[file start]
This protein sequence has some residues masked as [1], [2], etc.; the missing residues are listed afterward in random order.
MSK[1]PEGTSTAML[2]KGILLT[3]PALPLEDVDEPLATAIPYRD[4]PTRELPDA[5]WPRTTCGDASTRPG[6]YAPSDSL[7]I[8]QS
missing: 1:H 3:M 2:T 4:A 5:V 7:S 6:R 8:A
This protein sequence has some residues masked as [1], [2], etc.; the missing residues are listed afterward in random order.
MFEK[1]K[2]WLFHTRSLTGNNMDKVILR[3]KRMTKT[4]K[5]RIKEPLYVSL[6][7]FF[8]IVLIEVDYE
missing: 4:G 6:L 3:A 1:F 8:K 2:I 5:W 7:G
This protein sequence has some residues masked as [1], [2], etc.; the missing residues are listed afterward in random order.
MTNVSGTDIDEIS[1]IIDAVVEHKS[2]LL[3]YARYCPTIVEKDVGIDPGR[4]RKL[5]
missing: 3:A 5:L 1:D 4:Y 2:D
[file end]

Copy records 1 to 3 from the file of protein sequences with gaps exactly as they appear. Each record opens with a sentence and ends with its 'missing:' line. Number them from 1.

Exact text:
This protein sequence has some residues masked as [1], [2], etc.; the missing residues are listed afterward in random order.
MSK[1]PEGTSTAML[2]KGILLT[3]PALPLEDVDEPLATAIPYRD[4]PTRELPDA[5]WPRTTCGDASTRPG[6]YAPSDSL[7]I[8]QS
missing: 1:H 3:M 2:T 4:A 5:V 7:S 6:R 8:A
This protein sequence has some residues masked as [1], [2], etc.; the missing residues are listed afterward in random order.
MFEK[1]K[2]WLFHTRSLTGNNMDKVILR[3]KRMTKT[4]K[5]RIKEPLYVSL[6][7]FF[8]IVLIEVDYE
missing: 4:G 6:L 3:A 1:F 8:K 2:I 5:W 7:G
This protein sequence has some residues masked as [1], [2], etc.; the missing residues are listed afterward in random order.
MTNVSGTDIDEIS[1]IIDAVVEHKS[2]LL[3]YARYCPTIVEKDVGIDPGR[4]RKL[5]
missing: 3:A 5:L 1:D 4:Y 2:D